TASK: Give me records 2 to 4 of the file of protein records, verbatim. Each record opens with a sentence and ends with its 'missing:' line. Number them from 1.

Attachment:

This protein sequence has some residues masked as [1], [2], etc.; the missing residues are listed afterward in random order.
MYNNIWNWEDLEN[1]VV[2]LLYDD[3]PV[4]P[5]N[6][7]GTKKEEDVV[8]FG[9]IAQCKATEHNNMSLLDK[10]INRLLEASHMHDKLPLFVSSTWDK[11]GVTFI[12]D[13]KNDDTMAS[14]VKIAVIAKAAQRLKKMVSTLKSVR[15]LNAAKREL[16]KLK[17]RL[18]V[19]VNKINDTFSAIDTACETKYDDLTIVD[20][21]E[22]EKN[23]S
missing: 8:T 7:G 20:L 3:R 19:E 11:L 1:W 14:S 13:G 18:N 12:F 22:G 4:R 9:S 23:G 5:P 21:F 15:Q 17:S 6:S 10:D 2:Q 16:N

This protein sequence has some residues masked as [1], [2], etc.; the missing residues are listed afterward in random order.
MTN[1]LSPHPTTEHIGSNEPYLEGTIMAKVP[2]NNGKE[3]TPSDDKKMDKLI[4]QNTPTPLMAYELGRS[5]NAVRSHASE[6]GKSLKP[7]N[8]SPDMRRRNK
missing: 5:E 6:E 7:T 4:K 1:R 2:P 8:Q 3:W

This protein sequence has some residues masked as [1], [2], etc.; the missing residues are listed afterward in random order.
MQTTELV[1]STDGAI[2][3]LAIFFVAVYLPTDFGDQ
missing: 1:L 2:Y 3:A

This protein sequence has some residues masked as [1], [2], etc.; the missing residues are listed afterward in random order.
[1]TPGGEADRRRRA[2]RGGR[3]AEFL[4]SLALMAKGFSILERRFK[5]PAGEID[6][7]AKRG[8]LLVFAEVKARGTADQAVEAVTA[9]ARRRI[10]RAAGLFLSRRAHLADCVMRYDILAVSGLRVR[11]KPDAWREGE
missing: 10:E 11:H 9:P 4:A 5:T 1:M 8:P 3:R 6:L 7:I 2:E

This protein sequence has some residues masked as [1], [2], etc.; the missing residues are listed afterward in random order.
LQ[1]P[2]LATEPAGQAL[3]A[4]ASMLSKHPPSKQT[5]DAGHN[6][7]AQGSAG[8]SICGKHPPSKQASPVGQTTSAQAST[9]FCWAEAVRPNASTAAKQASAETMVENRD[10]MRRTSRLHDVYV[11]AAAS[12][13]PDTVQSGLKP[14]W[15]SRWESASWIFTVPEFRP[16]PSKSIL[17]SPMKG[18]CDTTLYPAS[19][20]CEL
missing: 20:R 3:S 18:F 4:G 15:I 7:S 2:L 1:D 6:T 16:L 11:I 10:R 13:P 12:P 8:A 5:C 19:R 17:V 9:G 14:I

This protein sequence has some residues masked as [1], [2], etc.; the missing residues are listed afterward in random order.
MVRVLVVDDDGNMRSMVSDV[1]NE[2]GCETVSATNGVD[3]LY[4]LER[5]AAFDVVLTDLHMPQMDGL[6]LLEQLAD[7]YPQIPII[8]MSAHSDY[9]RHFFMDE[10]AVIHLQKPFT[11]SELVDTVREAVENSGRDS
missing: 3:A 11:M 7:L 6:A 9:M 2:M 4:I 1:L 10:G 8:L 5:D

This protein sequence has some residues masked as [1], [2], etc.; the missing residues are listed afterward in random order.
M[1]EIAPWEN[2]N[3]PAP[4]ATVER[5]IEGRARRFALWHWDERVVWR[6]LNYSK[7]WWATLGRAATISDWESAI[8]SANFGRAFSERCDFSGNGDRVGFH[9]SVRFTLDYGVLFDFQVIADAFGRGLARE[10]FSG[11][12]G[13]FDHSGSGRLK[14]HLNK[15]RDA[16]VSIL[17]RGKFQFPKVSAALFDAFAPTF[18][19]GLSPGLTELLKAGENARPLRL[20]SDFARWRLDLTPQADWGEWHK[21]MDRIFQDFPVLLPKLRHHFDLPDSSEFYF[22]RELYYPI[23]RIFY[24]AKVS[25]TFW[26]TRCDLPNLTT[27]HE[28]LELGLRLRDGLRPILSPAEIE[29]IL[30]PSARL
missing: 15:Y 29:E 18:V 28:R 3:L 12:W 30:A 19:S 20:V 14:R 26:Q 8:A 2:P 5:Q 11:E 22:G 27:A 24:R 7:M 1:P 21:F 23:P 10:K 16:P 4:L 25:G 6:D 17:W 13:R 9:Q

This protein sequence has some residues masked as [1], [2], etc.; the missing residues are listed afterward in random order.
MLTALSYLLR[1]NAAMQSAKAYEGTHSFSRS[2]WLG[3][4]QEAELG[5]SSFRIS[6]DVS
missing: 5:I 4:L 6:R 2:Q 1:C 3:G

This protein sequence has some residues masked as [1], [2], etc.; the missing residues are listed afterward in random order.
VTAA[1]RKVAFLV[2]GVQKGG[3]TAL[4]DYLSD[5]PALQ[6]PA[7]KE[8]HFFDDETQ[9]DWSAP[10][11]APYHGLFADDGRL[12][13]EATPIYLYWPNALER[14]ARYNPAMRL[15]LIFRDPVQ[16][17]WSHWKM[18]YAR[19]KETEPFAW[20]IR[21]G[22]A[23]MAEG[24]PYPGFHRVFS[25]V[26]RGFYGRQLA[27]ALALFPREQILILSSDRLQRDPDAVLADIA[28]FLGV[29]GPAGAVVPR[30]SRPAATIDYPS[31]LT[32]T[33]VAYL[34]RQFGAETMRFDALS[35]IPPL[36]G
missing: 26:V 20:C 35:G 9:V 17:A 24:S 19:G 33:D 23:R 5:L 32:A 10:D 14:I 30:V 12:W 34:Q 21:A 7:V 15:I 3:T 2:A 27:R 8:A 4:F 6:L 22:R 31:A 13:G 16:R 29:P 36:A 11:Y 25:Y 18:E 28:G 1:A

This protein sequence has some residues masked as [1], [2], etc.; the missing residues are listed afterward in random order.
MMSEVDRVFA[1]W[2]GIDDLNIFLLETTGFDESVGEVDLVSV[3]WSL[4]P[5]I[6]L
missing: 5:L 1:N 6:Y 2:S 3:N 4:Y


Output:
This protein sequence has some residues masked as [1], [2], etc.; the missing residues are listed afterward in random order.
MTN[1]LSPHPTTEHIGSNEPYLEGTIMAKVP[2]NNGKE[3]TPSDDKKMDKLI[4]QNTPTPLMAYELGRS[5]NAVRSHASE[6]GKSLKP[7]N[8]SPDMRRRNK
missing: 5:E 6:E 7:T 4:K 1:R 2:P 8:Q 3:W

This protein sequence has some residues masked as [1], [2], etc.; the missing residues are listed afterward in random order.
MQTTELV[1]STDGAI[2][3]LAIFFVAVYLPTDFGDQ
missing: 1:L 2:Y 3:A

This protein sequence has some residues masked as [1], [2], etc.; the missing residues are listed afterward in random order.
[1]TPGGEADRRRRA[2]RGGR[3]AEFL[4]SLALMAKGFSILERRFK[5]PAGEID[6][7]AKRG[8]LLVFAEVKARGTADQAVEAVTA[9]ARRRI[10]RAAGLFLSRRAHLADCVMRYDILAVSGLRVR[11]KPDAWREGE
missing: 10:E 11:H 9:P 4:A 5:T 1:M 8:P 3:R 6:L 7:I 2:E